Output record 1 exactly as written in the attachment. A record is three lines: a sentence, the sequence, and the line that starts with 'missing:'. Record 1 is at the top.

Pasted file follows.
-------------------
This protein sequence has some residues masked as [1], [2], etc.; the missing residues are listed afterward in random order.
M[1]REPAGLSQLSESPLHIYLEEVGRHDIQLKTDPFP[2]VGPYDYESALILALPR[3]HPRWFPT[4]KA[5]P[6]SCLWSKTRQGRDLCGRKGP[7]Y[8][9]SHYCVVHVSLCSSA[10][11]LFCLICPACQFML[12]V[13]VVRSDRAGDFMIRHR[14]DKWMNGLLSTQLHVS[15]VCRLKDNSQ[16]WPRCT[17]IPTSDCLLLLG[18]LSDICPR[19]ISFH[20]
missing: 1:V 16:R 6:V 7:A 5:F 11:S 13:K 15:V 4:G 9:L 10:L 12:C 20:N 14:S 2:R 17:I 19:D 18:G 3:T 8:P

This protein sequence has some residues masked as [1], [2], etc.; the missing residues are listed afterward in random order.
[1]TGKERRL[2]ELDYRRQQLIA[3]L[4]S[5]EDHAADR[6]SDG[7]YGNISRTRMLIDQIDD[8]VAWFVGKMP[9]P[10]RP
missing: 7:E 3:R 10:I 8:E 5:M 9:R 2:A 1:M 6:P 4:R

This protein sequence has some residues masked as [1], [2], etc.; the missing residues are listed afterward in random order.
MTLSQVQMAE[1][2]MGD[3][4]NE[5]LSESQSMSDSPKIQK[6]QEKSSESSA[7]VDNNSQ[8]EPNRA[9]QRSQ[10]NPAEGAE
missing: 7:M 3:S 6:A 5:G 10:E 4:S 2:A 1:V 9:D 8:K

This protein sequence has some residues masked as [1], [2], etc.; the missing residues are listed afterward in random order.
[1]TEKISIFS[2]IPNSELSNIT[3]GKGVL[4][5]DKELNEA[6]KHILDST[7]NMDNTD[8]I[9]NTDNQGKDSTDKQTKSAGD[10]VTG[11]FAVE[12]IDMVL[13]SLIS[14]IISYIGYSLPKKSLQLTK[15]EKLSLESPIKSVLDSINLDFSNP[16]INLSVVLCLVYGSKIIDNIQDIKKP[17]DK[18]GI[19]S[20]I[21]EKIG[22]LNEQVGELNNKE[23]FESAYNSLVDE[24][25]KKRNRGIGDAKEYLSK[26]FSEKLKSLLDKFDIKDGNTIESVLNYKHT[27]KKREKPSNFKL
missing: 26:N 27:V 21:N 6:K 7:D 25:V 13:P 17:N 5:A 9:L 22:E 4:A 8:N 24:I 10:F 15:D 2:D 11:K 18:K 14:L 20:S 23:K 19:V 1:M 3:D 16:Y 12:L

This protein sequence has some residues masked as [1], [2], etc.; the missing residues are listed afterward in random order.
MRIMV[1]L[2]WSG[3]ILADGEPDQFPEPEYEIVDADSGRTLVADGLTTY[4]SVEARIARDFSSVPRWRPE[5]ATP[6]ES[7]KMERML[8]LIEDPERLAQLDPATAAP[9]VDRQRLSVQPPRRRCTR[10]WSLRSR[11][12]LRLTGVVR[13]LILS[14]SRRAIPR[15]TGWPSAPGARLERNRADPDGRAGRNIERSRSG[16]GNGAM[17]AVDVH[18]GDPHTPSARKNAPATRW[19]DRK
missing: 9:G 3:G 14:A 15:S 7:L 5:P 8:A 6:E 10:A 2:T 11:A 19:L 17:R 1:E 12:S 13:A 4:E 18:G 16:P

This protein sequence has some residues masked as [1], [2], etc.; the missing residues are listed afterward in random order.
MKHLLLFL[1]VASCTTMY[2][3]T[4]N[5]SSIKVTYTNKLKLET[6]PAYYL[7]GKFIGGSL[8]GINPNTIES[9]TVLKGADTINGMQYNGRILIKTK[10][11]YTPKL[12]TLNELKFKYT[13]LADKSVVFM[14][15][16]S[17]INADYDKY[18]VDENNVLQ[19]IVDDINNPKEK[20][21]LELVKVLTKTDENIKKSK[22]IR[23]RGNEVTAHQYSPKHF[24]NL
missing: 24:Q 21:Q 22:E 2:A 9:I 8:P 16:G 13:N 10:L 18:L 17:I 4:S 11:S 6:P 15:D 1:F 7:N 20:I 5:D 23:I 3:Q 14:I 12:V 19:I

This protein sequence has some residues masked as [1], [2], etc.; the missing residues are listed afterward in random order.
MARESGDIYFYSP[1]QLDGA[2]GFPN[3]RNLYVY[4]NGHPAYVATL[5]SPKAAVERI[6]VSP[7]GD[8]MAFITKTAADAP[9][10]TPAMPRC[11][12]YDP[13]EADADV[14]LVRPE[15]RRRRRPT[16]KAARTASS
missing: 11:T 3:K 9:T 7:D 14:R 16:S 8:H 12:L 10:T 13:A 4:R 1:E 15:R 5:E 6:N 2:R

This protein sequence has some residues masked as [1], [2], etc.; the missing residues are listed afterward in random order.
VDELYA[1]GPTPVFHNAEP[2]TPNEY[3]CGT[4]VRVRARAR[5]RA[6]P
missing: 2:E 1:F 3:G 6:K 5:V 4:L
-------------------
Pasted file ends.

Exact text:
This protein sequence has some residues masked as [1], [2], etc.; the missing residues are listed afterward in random order.
M[1]REPAGLSQLSESPLHIYLEEVGRHDIQLKTDPFP[2]VGPYDYESALILALPR[3]HPRWFPT[4]KA[5]P[6]SCLWSKTRQGRDLCGRKGP[7]Y[8][9]SHYCVVHVSLCSSA[10][11]LFCLICPACQFML[12]V[13]VVRSDRAGDFMIRHR[14]DKWMNGLLSTQLHVS[15]VCRLKDNSQ[16]WPRCT[17]IPTSDCLLLLG[18]LSDICPR[19]ISFH[20]
missing: 1:V 16:R 6:V 7:A 5:F 11:S 13:K 15:V 4:G 9:L 10:L 12:C 20:N 14:S 2:R 17:I 19:D 18:G 3:T 8:P